How many shows do you play a year now?
I think we did 110 shows last year with the band, and I did about thirty more acoustic shows.
Where did it all come together for you and the band?
In San Marcos. We all grew up in different cities in Texas, but I was finishing my degree there at Texas State University. We all met in that town. We had all been playing in other bands, and we had a meeting at this house I was living in. We had a box of wine and drew a line in the sand. We decided to quit our other bands and give it a go together. It was pretty much that easy.
Did you ever finish your degree?
Yeah, I have a degree in public relations. And Geoffrey, our guitar player, has an MBA in accounting.
Do you have a particular method to writing your songs?
If you looked at my phone, you'd see a bunch of one-liners. I get them from movies or sitting at the bar and listening to conversations between people. It's just everyday-life stuff. Usually when I start writing, I'll have a melody that I've been working on, and I'll look back at all those one-liners, which are a bunch of goofy ideas. It's almost like a game. A brain teaser. Sometimes it doesn't work, and sometimes it just comes together.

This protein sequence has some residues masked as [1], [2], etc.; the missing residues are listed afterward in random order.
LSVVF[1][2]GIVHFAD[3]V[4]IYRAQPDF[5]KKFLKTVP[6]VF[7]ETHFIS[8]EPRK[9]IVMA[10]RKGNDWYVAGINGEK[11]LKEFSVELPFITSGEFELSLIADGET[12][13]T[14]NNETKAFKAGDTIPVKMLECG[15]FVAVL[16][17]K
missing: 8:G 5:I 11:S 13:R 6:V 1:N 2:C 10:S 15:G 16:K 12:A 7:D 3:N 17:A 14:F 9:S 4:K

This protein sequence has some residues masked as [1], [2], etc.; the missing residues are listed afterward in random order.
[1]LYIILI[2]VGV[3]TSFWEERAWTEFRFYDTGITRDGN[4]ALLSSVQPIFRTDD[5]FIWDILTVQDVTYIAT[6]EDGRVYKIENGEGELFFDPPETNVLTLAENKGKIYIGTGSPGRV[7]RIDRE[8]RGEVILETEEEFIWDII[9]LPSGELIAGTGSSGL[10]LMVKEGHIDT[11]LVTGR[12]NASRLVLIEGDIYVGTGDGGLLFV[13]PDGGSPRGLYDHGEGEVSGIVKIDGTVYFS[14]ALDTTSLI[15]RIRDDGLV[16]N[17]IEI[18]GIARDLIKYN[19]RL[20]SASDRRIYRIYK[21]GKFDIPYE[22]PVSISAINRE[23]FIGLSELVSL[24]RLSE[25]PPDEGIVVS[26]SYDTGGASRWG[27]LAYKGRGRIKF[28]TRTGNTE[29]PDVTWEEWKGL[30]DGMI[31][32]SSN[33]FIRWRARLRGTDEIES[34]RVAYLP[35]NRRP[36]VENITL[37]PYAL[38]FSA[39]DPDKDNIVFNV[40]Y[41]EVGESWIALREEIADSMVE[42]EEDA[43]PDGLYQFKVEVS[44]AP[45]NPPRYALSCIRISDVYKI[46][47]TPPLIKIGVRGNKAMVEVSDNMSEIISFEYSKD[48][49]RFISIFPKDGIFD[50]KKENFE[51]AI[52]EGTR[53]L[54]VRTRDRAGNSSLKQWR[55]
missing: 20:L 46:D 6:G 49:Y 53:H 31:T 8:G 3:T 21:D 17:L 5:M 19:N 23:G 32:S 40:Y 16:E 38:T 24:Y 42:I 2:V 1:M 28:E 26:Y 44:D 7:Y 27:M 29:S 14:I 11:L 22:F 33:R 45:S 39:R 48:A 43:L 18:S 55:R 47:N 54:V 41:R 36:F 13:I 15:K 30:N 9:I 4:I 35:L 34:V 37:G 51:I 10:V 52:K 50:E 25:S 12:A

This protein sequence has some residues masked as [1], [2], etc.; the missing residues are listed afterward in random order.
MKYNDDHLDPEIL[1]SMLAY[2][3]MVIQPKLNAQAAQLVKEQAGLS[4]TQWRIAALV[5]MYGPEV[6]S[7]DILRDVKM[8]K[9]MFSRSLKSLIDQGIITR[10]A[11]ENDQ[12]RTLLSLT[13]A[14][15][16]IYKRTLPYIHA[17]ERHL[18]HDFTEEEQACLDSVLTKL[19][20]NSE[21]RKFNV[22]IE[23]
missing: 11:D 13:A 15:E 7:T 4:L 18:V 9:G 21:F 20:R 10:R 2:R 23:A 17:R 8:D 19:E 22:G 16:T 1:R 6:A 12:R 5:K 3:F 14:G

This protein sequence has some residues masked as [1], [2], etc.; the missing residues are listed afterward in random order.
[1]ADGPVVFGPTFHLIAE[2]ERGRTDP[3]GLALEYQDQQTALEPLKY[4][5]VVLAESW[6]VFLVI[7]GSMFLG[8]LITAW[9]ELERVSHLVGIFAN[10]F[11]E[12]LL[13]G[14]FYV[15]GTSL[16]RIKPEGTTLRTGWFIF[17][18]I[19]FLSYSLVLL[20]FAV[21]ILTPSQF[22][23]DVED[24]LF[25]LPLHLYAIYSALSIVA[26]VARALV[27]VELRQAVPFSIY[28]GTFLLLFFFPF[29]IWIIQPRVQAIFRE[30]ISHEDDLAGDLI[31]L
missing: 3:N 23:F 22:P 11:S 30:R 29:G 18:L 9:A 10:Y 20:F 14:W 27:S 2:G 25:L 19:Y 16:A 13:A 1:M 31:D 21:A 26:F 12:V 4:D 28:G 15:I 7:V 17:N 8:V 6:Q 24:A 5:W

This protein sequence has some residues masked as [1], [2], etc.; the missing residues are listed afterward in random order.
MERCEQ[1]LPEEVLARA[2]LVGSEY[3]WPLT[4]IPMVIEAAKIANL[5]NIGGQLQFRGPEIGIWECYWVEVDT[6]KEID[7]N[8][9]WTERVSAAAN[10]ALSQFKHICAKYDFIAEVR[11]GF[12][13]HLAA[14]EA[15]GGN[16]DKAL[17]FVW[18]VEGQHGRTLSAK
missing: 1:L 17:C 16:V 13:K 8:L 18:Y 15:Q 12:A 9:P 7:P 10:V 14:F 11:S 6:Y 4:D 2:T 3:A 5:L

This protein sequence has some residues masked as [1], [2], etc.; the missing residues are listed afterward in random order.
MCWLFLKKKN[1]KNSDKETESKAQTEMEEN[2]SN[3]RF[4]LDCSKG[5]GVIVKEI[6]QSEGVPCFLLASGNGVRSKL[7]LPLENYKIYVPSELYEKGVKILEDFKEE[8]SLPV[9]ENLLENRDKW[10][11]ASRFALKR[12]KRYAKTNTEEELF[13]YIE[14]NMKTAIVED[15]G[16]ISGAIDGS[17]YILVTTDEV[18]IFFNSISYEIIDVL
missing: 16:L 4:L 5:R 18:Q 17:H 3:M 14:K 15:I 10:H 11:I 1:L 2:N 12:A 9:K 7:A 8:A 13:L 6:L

I've also written songs with the help of some really talented songwriters. That can spark creative ideas. Sean McConnell is one of the guys that every time we get into a room, something happens. He's great. And there's a lot of songwriters where you get together and nothing happens, so you just end up sitting in a room and having coffee or cold beers.
Do you spend time in Nashville?
Yes, I have a condo in Nashville. That's kind of where I go to work. I've written four or five albums there. It's a peaceful place for me to get away from the everyday life of home. I have a wife, three girls, a couple dogs and a cat. It can be hard to be creative here, so I'll book time to go write. I'll line up some people to collaborate with, and then I'll head to Nashville, knock it out and come home. Things can get busy, so I have to take time out and plan for it.
I'm guessing you've spent a lot of time playing in towns all around Texas?